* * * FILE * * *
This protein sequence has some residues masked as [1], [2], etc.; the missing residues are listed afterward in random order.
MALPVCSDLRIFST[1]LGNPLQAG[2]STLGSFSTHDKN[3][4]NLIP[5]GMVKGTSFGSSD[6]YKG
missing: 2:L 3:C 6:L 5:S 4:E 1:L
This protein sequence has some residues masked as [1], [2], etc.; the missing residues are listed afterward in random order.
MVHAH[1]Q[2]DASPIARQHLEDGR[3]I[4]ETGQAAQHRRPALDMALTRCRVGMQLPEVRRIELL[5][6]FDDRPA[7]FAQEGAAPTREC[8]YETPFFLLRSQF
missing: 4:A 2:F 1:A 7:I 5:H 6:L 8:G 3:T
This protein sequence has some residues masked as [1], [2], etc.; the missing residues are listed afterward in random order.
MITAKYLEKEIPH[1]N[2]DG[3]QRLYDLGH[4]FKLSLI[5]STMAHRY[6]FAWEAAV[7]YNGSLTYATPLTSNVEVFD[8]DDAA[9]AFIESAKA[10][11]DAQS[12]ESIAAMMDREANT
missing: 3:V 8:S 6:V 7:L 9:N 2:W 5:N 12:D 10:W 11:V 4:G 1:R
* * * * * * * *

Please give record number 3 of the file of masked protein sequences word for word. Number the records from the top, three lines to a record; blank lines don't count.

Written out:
This protein sequence has some residues masked as [1], [2], etc.; the missing residues are listed afterward in random order.
MITAKYLEKEIPH[1]N[2]DG[3]QRLYDLGH[4]FKLSLI[5]STMAHRY[6]FAWEAAV[7]YNGSLTYATPLTSNVEVFD[8]DDAA[9]AFIESAKA[10][11]DAQS[12]ESIAAMMDREANT
missing: 3:V 8:S 6:V 7:L 9:N 2:W 5:N 12:D 10:W 11:V 4:G 1:R